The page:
US appeals court reinstates digital recording suit

NEW YORK, Feb 21 (Reuters) - Rhythm and blues artists who recorded albums dating back to the 1950s won a court battle on Thursday when an appeals court

NEW YORK, Feb 21 (Reuters) - Rhythm and blues artistswho recorded albums dating back to the 1950s won a court battle onThursday when an appeals court reinstated a copyright suit againstmajor record companies over digitized works sold on the Internet ordownloaded from Web sites.

The Second Circuit Court of Appeals vacated a lower court rulingthat had thrown out the case filed by members of The Chambers Brothers,The Coasters, The Original Drifters and The Main Ingredient.

Defendants in the suit, filed in Manhattan federal court, are AOLTime Warner Inc, Sony Corp of America, a unit of Sony Corp, BMGEntertainment, a unit of Bertelsmann AG, and Universal Music Group andMP3.Com, which are owned by Vivendi Universal.

The appeals court ruled the district judge had improperly consideredcertain materials when he dismissed the suit. It sent the matter backto the district judge for further consideration.

The lower court had dismissed the case after finding the plaintiffs'recording contracts effectively transferred their rights in digitalversions of their recordings to the record companies and thus barredtheir federal copyright infringement claims.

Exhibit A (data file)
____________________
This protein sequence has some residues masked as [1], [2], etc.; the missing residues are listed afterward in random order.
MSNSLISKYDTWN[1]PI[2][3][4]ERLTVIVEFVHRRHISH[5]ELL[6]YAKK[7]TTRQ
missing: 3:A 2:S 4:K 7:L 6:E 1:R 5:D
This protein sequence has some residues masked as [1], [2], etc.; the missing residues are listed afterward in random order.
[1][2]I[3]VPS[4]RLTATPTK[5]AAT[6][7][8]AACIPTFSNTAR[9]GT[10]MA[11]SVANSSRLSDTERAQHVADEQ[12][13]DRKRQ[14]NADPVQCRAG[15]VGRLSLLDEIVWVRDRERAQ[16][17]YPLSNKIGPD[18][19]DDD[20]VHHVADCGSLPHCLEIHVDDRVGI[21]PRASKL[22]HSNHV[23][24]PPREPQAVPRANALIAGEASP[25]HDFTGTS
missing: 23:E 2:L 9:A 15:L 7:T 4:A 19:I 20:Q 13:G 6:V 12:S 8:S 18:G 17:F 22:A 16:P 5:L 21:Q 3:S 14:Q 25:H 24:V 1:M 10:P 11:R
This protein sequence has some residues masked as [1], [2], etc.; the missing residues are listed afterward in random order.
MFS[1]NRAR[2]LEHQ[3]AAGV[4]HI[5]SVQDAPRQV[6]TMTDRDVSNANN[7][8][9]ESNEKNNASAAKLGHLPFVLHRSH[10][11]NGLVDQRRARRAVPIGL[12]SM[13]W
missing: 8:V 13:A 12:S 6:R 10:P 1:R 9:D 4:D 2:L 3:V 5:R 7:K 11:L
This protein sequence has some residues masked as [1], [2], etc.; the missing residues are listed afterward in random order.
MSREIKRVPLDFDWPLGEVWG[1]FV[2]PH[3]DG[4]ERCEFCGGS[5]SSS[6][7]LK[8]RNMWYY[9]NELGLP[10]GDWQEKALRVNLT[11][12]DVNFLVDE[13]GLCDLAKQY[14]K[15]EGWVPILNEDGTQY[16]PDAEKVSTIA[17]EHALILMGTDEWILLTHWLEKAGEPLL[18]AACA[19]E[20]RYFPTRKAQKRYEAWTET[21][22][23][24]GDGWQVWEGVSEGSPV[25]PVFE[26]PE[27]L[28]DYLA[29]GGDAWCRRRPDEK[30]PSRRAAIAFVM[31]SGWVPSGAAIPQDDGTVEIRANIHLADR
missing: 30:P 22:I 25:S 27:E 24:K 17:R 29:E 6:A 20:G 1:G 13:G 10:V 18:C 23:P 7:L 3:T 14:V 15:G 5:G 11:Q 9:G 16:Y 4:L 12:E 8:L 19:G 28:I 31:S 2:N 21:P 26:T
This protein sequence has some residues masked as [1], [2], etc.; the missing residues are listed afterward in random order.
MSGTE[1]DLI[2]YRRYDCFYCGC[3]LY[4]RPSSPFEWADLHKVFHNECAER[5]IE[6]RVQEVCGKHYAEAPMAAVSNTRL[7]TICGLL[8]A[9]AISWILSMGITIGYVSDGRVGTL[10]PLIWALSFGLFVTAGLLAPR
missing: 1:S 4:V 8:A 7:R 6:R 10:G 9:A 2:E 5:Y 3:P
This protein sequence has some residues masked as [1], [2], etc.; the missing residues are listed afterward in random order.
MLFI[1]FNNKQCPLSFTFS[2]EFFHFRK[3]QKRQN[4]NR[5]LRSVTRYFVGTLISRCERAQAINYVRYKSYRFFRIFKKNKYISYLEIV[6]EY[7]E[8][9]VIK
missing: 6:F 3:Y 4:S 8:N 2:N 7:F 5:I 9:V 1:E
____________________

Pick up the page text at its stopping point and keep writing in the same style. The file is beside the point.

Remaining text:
The artists had recorded music for labels owned by the defendantsfrom the 1950s through the mid 1990s. Under the contracts, theplaintiffs assigned ownership rights, including copyrights, to therecord companies in exchange for royalties from the sale of theirrecords.

However, they said that the "digital revolution" changed the waymusic is recorded, distributed and sold.

They argued that when the original analog master recordings, whichserved as the basis for the production of vinyl records and cassettetapes, were remastered digitally and placed on CDs, they becamesusceptible to rapid reproduction by computer as digital audio files.Once the files were placed on the Internet, they could be downloaded toa computer or simply broadcast over the Internet in a process called"streaming."

The recording artists alleged that their contracts did not grant therecord companies the right to sell or authorize others to selldigitized versions of their pre-1996 performances on the Internet or to"digitally download" or "stream" their works.

The plaintiffs argued that unauthorized "clones" of their digitalrecordings are competing with sales of recordings in the vinyl,cassette and CD formats, thereby reducing their royalty stream.